Archive for the ‘Newt Gingrich’ Category
Romney says he’s piled up too many delegates (409) for Rick Santorum (163 delegates) to overcome. The number they throw out is that Santorum would have to win 63% of the remaining delegates to win the GOP nomination outright.
But hold on a second.
Let’s look at the math a bit closer.
For one thing, Rick’s 163 delegate total does not include Missouri (52 delegates) — a state Rick won the statewide beauty contest vote in a landslide. Missou’s delegates are officially awarded later in a complicated process. But Rick figures to get almost all of them. So that takes Rick to around 200 delegates right there.
Now consider these facts . . .
Mitt Romney has won just 55% of the delegates so far. Less if we count Missouri. And we’re only one-third of the way through the process.
If Mitt is held to winning just 47% of the remaining delegates, he does not get the 1,144 delegates he needs to secure the nomination. That’s not much slippage — not much margin for error for Mitt.
Then when you look at the primary and caucus calendar coming up, the terrain does not look so favorable to Romney.
States where Rick Santorum should do well include: KS (40 delegates), AL (50), MISS (40), LA (46), PA (72), NC (55). WV (31), NE (35), OR (28), KY (45), ARK (36), TX (155), SD (28), MT (26). (Delegates in parens)
The two big states that look favorable to Romney are California and New York. But New York awards delegates proportionally. So Santorum should win a lot of delegates upstate and in the rural areas.
Mitt will win big in Manhattan and wealthy New York City suburbs like New Rochelle and the Hampstons. But does anyone really know how Republican primary voters in places like Brooklyn and the Bronx will vote? I certainly don’t.
And California awards delegates by Congressional district. So Santorum could quite easily win 40% of the delegates in both California and New York state. Even if Santorum wins only 30% of those delegates, that’s still not good for Mitt. We’ll give Romney states like New Jersey, Delaware, Maryland, Connecticut, Rhode Island, Utah, Illinois, and perhaps New Mexico.
If you add all this up, it’s tough to see Romney wrapping up the GOP nomination before the end of June, if at all.
Admittedly, Rick also will also have a tough time getting the 1,144 delegates he needs to clinch the nomination. As Team Romney keeps pointing out, Rick would need to win 63% of the remaining delegates (again, less if you count Missou’s 52 delegates, which Rick figures to win).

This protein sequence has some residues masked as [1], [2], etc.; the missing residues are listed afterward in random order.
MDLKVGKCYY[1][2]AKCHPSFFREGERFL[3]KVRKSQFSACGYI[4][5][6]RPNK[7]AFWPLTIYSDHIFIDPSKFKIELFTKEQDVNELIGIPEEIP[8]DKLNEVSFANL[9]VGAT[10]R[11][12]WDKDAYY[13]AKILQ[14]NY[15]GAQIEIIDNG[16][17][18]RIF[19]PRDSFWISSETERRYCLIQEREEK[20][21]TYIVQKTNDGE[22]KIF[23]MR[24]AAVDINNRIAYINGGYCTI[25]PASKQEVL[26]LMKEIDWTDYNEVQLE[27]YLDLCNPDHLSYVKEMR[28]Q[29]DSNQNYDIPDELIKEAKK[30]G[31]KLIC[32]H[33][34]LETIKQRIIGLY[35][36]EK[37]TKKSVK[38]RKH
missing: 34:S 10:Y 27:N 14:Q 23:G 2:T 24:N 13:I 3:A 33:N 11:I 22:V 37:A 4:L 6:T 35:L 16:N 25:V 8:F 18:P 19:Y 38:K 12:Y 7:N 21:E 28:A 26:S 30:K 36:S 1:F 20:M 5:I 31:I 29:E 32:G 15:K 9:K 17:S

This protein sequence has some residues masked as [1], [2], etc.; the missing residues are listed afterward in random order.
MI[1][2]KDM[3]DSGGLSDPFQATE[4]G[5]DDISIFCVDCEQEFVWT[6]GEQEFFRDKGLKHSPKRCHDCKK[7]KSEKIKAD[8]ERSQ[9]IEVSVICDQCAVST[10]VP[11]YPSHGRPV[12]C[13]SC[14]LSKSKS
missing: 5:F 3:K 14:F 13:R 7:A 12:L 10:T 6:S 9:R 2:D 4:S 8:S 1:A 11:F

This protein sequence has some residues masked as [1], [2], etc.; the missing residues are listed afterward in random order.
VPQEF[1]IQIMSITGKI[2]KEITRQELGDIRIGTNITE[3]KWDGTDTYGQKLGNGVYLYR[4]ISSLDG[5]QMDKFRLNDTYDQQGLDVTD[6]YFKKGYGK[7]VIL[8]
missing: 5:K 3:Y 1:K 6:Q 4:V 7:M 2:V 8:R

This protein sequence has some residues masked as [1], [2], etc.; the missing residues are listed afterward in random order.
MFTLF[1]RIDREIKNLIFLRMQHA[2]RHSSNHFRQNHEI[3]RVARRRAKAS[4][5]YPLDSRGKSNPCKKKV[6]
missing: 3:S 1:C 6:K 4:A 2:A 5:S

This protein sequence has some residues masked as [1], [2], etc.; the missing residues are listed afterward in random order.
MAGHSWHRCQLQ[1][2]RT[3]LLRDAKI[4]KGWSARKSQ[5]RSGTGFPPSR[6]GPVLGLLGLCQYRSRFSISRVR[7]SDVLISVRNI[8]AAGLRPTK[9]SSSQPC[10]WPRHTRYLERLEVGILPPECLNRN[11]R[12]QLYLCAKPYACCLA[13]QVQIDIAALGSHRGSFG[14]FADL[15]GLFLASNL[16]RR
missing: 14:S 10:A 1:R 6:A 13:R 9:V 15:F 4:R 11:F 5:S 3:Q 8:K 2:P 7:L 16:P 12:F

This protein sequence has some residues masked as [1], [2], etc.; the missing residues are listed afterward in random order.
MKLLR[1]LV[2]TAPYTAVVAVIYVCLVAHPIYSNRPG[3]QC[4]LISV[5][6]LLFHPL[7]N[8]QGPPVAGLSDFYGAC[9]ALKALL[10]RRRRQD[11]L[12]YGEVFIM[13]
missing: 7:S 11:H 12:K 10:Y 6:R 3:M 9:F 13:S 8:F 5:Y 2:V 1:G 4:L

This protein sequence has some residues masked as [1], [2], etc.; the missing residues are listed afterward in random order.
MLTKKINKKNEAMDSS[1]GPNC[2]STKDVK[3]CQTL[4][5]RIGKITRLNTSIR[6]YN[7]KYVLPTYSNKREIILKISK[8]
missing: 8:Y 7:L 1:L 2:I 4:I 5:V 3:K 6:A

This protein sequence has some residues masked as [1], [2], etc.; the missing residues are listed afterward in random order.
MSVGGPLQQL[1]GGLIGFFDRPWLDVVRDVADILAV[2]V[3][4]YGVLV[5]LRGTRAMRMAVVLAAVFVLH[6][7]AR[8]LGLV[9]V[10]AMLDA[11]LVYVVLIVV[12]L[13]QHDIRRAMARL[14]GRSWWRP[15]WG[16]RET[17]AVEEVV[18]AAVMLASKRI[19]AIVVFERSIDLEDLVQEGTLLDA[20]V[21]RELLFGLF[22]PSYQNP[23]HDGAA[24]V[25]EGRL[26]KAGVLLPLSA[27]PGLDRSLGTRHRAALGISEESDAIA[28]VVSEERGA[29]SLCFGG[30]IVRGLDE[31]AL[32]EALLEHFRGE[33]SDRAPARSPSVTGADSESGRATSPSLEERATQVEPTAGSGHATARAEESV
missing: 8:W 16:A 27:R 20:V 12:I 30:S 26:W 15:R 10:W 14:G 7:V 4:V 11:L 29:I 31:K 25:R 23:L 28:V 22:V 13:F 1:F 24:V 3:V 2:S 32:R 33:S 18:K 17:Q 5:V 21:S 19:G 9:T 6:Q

Remember, both Newt and Ron Paul have delegates as well — Newt 111; Paul 60. And Newt will continue to pick up delegates in the deep south for as long as he stays in the race.
So it will be tough for Rick to get the 1,144 delegates he needs to clinch the nomination outright. But it’s looking almost as tough for Mitt to get to the number he needs.
Also, to say it’s a longshot for Rick to get 63% of the remaining delegates is like saying it’s a longshot for the New York Giants to get 63% of the remaining points in the football game when they’re only half way through the second quarter. It happens all the time.
Rick will win today in Kansas — will probably take almost all the delegates (40). That win alone in combination with the 52 delegates he’ll take most of in Missou takes him within striking distance of Mitt.
UPDATE: Rick won Kansas with 53% of the vote. He’ll likely end up with all or almost all of the state’s 40 delegates. The rest of the vote was split between the other three candidates, all far behind. So this will take Rick up to about 240 delegates.
Now we have Alabama and Mississippi coming up on Tuesday, with Rick now having Mojo after his win in Kansas. So it’s very easy to see momentum swing quickly toward Rick. Once the momentum swings, it’s hard to stop.
How many times have you watched teams lose football games in the fourth quarter after they go into a “prevent defense” to try to protect a lead?
Happens all the time.
Then if Newt were to have a poor showing on Tuesday in Alabama and Mississippi, it’s possible he’ll either drop out or become a non-factor the rest of the way. This would leave Rick as the clear conservative alternative to the Massachusetts Moderate. Newt would then not be siphoning all those votes away from Santorum.
Rick would finally have the one-on-one race with Mitt he really needs to have a realistic chance to win.
Let’s face it. Mitt has been extraordinarily lucky to have two strong conservatives in the race splitting the conservative vote — Santorum taking the lion’s share of the conservative vote, but Newt taking enough votes from Rick to deny Rick key victories.
But Romney, even when he wins, has a tough time getting more than 40 percent.
Romney got less than 60% of the vote in Virginia where his only other opponent in the race was Ron Paul (because Rick and Newt failed to qualify to get on the ballot).
Remember, if Newt had not been in the race the past few weeks, Rick would have won both Michigan and Ohio decisively, probably Georgia as well. And Rick would be sitting in the catbird seat right now.
This can still happen. Might happen after this week.
Rick Santorum is holding onto a 4 point lead over Mitt Romney in Michigan, according to a new Public Policy Polling survey out this morning.
Newt Gingrich has suggested that if Romney can’t win Michigan (the state he grew up in where his dad was Governor), Mitt should drop out of the race.
Mitt has rolled out an avalanche of attack ads against Rick and has an enormous money advantage. So this will be a tough state for Rick to hold. If Rick does win Michigan, Newt is probably right. Mitt should drop out. There would be no further rationale for his candidacy.
The all-important Michigan primary is next Tuesday, Feb 28.
The conventional wisdom is that Newt and Rick are splitting the conservative vote; and that this helps Mitt.